The disease mechanisms of AD and dementia listed in section 2, are well aligned with the hypotheses on PBM (e.g. oxidative stress, neuroinflammation...). One hypothesis should also be mentioned, which is related to vascular dysfunction and microhaemorrhages. Vascular dysfunction is often described as causing vascular dementia, but there is increasing evidence that it plays a role in AD as well (Sweeney at al, 2019, Alzheimer's & Dementia 15:158-167). Although 'micron strokes' are mentioned, earlier work already suggested of the presence of micro haemorrhages and their correlation with plaque formation (Cullen at al, 2005, J Cer Blood Flow 25:1656-1667; Cullen et al 2006; Neurobiol Aging 27:1786-1796) . As these microhaemorrhages, are closely related to cerebral vessels, they may present triggers to activate the innate immune system, but can also indicate sites of BBB breakdown, which is considered as one of the early markers of cognitive dysfunction (Nation et al. 2019 Nat Med 25:270-276). The addition of these would enrich this Section and would avoid any perceived bias towards hypotheses that directly support PBMt, without the loss of a valid argument for the use of PBMt in conditions with early vascular dysfunction.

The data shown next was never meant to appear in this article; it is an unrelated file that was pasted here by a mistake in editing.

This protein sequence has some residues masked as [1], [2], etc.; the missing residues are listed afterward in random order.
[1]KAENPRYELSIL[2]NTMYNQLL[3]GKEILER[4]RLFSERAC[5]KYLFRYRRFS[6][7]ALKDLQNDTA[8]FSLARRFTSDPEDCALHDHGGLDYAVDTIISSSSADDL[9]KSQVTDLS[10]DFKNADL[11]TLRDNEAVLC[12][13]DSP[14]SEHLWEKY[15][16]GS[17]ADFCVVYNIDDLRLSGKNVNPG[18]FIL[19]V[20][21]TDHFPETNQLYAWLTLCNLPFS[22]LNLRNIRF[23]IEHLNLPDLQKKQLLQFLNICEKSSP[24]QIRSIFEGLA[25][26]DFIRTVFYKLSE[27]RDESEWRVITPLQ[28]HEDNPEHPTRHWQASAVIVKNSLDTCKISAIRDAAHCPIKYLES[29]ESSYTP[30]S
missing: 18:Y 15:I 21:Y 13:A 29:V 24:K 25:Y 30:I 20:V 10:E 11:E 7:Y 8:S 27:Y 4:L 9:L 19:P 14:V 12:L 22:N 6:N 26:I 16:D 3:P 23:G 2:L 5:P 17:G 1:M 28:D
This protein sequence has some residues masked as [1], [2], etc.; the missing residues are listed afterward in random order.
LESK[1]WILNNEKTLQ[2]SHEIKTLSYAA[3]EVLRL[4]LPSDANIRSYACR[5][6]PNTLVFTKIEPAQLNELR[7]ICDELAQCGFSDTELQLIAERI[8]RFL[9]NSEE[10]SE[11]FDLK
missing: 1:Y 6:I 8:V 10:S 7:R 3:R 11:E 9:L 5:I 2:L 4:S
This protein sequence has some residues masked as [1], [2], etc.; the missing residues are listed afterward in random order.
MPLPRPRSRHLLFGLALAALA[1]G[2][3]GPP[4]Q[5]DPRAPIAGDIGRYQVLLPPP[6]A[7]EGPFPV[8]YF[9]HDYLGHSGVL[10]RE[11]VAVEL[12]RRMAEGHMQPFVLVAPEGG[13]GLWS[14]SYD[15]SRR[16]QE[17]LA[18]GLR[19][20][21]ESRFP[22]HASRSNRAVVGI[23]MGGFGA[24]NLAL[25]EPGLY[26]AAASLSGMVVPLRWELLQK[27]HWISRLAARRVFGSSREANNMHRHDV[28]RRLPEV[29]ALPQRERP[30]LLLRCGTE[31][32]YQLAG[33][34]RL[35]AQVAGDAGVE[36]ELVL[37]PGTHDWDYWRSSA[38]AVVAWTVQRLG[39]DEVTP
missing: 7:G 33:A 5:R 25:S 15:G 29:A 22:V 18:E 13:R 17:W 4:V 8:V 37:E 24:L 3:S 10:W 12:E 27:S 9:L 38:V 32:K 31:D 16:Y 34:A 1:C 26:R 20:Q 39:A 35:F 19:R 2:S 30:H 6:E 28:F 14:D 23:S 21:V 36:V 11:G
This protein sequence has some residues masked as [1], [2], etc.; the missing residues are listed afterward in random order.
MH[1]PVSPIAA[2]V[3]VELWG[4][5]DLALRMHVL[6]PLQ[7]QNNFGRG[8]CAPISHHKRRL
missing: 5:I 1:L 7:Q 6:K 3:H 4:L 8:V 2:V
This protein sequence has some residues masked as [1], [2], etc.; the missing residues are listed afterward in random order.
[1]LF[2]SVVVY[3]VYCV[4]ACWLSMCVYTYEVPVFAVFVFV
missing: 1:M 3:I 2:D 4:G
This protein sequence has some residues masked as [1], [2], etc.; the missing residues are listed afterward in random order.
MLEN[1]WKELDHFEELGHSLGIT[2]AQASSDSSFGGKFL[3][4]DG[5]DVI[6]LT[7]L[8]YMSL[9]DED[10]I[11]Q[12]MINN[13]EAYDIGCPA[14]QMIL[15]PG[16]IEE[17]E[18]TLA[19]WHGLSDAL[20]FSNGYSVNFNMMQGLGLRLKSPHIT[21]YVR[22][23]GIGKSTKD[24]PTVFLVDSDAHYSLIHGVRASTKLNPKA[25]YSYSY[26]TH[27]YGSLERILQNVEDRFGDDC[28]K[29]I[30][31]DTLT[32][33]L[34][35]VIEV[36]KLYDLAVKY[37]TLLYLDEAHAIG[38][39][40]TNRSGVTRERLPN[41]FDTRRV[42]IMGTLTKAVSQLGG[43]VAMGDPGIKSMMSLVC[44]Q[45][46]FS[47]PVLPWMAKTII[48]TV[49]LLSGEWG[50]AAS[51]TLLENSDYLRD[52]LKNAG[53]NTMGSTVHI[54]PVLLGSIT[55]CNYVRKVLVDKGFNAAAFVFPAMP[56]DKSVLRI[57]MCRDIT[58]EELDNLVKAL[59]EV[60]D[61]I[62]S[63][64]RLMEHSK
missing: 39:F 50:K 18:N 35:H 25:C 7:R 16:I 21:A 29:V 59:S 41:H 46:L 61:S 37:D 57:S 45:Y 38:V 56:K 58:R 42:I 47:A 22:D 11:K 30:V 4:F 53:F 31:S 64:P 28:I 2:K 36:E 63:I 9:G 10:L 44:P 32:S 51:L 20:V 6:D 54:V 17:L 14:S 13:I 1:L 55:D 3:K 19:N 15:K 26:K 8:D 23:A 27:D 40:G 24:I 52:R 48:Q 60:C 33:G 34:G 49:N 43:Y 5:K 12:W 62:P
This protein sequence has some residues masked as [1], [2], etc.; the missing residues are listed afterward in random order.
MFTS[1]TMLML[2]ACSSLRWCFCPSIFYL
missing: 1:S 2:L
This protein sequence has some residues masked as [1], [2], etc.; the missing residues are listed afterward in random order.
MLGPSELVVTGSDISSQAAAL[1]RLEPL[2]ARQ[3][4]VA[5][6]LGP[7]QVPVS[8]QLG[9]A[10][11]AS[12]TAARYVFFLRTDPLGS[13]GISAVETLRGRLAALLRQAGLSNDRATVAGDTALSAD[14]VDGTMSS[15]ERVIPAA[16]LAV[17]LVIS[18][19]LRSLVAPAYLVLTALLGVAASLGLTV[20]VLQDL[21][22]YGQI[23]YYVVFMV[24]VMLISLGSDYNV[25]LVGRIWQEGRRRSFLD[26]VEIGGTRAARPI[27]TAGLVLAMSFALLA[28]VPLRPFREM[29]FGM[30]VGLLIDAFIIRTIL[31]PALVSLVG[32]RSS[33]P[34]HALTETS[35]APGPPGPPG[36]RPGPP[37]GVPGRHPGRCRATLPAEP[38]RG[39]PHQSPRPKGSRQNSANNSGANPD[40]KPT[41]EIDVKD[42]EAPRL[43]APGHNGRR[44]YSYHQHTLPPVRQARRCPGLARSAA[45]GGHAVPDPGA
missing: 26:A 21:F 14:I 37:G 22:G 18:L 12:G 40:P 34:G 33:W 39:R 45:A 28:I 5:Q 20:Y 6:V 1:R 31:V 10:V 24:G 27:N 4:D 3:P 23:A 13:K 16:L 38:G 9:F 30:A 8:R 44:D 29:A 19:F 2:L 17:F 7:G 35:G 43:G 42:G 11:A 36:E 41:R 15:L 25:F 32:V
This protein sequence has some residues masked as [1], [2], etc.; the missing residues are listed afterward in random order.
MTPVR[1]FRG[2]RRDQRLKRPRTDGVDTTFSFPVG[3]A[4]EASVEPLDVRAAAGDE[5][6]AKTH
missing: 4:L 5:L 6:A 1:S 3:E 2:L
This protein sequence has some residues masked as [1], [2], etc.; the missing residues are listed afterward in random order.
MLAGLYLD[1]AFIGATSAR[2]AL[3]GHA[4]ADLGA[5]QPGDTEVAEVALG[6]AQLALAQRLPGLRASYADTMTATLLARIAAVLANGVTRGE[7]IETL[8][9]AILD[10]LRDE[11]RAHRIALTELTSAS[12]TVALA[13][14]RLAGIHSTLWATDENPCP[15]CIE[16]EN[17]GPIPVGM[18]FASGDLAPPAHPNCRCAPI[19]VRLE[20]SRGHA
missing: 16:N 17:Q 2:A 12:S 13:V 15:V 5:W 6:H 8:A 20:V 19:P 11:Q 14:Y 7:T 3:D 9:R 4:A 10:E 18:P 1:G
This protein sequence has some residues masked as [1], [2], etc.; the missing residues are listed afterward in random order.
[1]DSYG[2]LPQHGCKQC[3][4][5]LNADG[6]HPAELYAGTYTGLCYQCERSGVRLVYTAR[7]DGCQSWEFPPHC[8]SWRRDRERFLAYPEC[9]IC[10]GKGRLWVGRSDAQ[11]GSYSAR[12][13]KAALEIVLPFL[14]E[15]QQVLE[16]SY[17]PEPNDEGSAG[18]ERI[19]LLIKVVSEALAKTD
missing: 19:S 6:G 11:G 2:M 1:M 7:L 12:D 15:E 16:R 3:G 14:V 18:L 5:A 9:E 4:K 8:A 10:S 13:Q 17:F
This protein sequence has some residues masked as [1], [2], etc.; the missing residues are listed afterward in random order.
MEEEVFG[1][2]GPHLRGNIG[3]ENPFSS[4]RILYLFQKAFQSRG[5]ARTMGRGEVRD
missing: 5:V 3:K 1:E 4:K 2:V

Minor comments:

tPBM and PBMT are not defined. PBMT only appears on the last 2 pages and it could be used interchangeably in the text, however, I assume they indicate 2 separate concepts (tPBM=transcranial PBM? PBMT=photobiomodulation treatment?) Please clarify